So that was already happening. You know, we were already able to see what people were thinking about education. We're already able to access that more than certainly we were years ago. And, you know, so I think that was happening. I think I said in the session that Elaine was at, that what we were doing in school and the key approaches we have to learning here.

Then when the ECF was published, it very much matches in what we were doing. So, it was out there and people were thinking, very much thinking in that way, but it's just been so neatly framed by the framework. 

Mark Quinn
Yeah. So, the framework is kind of like the next stage in what was already a growing movement of evidence informed practice, which was happening elsewhere in the profession, maybe through grassroots events or through, as you say, electronic means of sharing or maybe chartered college and the likes of that and people coming into that space.  You hear the teachers coming into your school, the trainees coming into your school or the ECTs talking in a much more evidence informed kind of way.

Louise Dwyer
You know, I mean, we just would have had the headspace for that, certainly when I when I was a NQT and even, you know, even earlier in my career. But when I was starting to think about training other people in various things, the language that we use for CPD, for all staff now very often comes from the ECF, because that's the world I'm immersed in it.

It gives me that language to be able to, to use. So, you know, the idea that ECTs now need to be focusing on things like where foundational concepts fit into the sequence of their teaching, that comes from the ECF and, and, you know, and we do expect them to, they're able to think not just about getting through a lesson plan, but think about those deeper concepts and things like using, assessing prior knowledge and all of that, all of the languages and everything that we do.

I think, you know, I said about hierarchy being removed as well, you know, because of the high expectations that come from the ECF, I think we can expect a lot from our ECTs. So, if I if I'm going to use material like Dylan Williams principal curriculum design in middle leader CPD, I'm going to use it in ECT training as well.

Mark Quinn
Sure. I wonder actually, if what the ECF has done is more to do with, you know, elongating that period of training that new teachers get from the one year, which they always did get mainly in university based initial teacher education, but increasingly not solely that. And that you know, teachers always had that one year of, you know, high octane pedagogical input, but then they moved into schools where that wasn't, you know, where pedagogy might have been an absurd word to use.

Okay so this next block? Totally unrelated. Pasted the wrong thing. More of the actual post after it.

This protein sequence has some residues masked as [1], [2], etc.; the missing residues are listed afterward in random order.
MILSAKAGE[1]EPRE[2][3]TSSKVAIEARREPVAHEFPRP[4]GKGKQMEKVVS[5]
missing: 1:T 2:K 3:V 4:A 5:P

You know, almost, you know, the unspoken thing. And now they're moving into schools where that language is shared, you know, because we've got the framework on that. We've got mentors, many others able to speak this language and of course it's understood. But now have a greater language for it and so our ECTs are becoming more confident in, they realise that this is a, these are words that they can use in their ECT years.

Louise Dwyer
They can teach us a lot as well.

Mark Quinn
But I think that's so interesting, isn't it? So, it's, well it's meant to be a three year process and not a one year process, right? So that's really good.

Louise Dwyer
I think that works.

Elaine Long 
I was reflecting as you were speaking as well, Louise, in a similar way that it's almost like it's given ECTs this meta language to reflect on their practice is a shared language, but a nice side effect of that I was picking up as you were talking, it's increasing the voice of ECTs in your school as well, which is really nice and giving them a platform because often, you know, ECTs in a school can be seen as having a deficit.

You know, they’re the teachers have got to train up. They don't know anything. But actually it's kind of reversing that power imbalance a bit. They're the ones that are maybe have a greater knowledge of this new language than other teachers, that you've got some of those nice instances of people sitting side by side and learning as well, which is really great to hear.